I had a tough time getting up this morning at 6:00... I don't have to be to the JCHSS shows until about 11:30, but for this show I was in class number 2, so I needed to get there by 8:30 at the latest. No sleeping in for me! And when I was getting Lilly ready at the barn, time somehow slipped away, so I didn't have time to band her mane and I still didn't get there until about 8:35. Rush, rush, rush! I barely made it to my first class... what a morning!

The boyfriend tagged along and took lots of pictures. He was also very helpful and fun to have around. Too bad he was absolutely miserable, so he probably won't go again until the State Fair, and that'll be just because my parents will be in town. Oh well, it was fun while it lasted.

Here's a snapshot of the placings:

Halter Mares - 3rd out of 5
Stock Type Halter - 4th out of 7
Showmanship - 2nd out of 3 (HEARTACHE!!)
Huntseat GAYP All Types - No place
Huntseat Walk/Trot All Types - 7th out of 18
Huntseat Pleasure All Types - 7th out of 18
Adult English GAYP All Types - 6th out of 10
Stock Type English GAYP - 6th out of 7
Stock Type English Pleasure - 4th out of 6

So as you can see, we did a respectable job. I was really happy with our two 7th place ribbons, but PAC doesn't count anything over 6th place. So we didn't get a single PAC point today. Bummer...

At least we looked sharp in our new outfit! Anyone feel like commenting on her conformation since she's all squared up nice and pretty?

Since Mike was there to take pictures, I'm going to add a whole bunch of them! I think they turned out nice, considering it was indoors.

Showmanship was heartbreaking! There were only 3 horses, which stinks. I prefer a much bigger class, but it is what it is. The pattern was this: starting at cone A, trot from cone A to cone B, stop at cone B and do a 90 degree pivot, back 6 steps and walk to the judge. After inspection, do a 270 degree pivot and trot off into line. Lilly did a really great job, and I tried to be snappy and smiley, so I wasn't sure where we'd place.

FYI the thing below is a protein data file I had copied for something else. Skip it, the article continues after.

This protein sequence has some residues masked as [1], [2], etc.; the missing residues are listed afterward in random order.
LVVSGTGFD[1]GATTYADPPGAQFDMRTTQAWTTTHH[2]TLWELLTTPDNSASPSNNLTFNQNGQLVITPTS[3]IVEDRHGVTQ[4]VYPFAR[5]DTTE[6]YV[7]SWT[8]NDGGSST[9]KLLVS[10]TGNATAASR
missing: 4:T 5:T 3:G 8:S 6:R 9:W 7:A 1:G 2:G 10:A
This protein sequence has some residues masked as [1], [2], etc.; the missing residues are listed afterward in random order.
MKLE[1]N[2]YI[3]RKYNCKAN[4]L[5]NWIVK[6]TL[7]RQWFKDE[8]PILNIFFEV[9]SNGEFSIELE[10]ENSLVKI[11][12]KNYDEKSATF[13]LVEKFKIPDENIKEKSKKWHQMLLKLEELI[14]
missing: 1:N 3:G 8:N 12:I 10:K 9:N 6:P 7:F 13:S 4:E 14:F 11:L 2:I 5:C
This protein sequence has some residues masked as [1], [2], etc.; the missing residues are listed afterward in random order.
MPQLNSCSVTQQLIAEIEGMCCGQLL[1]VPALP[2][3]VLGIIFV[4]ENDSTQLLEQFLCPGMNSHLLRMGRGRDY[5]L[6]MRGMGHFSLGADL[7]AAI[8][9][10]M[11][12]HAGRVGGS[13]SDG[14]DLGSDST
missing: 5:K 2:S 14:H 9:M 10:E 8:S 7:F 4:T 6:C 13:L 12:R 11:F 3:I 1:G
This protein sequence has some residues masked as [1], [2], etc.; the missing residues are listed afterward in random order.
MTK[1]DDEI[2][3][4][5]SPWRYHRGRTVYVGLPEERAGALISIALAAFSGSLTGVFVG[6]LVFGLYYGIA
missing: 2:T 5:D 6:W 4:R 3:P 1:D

Why is he always writing when I'm doing my pivot?

When the placings were being read, the judge came over and said, "if he had squared up in front of me as well as he did here in line, you would have won. The 1st place horse squared up just a little quicker, but it was really close. You had a lovely pattern." UUGGHH!! So close, AGAIN! I just said thank you, but wanted to add that Lilly is a SHE and not a HE. Thank you very much...

Isn't she beautiful? Even when she's stuffing her mouth full of hay. :)

I schooled Lilly before our classes started and she was doing really well in the headset department. She cantered nicely and I was looking forward to our classes.

Raise your hand if you love our new pink bib! It was so much cooler than wearing a shirt!

Overall, she was good. She gets a little rushy when we 'reverse and walk' because her little brain is working overtime and she knows that trot is coming. I believe that's why we didn't place in the first huntseat class. She decided she was going to go ahead and trot NOW, and the judge saw us. So that was a fight we had in pretty much each class... good the first way, not so good when we reversed. Plus, both times in our canter classes she picked up the wrong lead going counter-clockwise, but both times the judge wasn't looking and we had it corrected in a matter of seconds. I really need to work on that before the Paint show, though...

I know her head still isn't as low as it needs to be, but she's getting better about leaving it there for longer periods of time. It was also interesting what was placing in the huntseat classes. There were all shapes and kinds of horses and many of the winners weren't trotting with their heads down.

I was hoping we'd do better today, but Lilly did pretty darn well, and I had fun. Each show we attend helps both of us, and I can see a huge difference in Lilly from when we started.

Now it's time to get ready for the Paint show! *Gulp!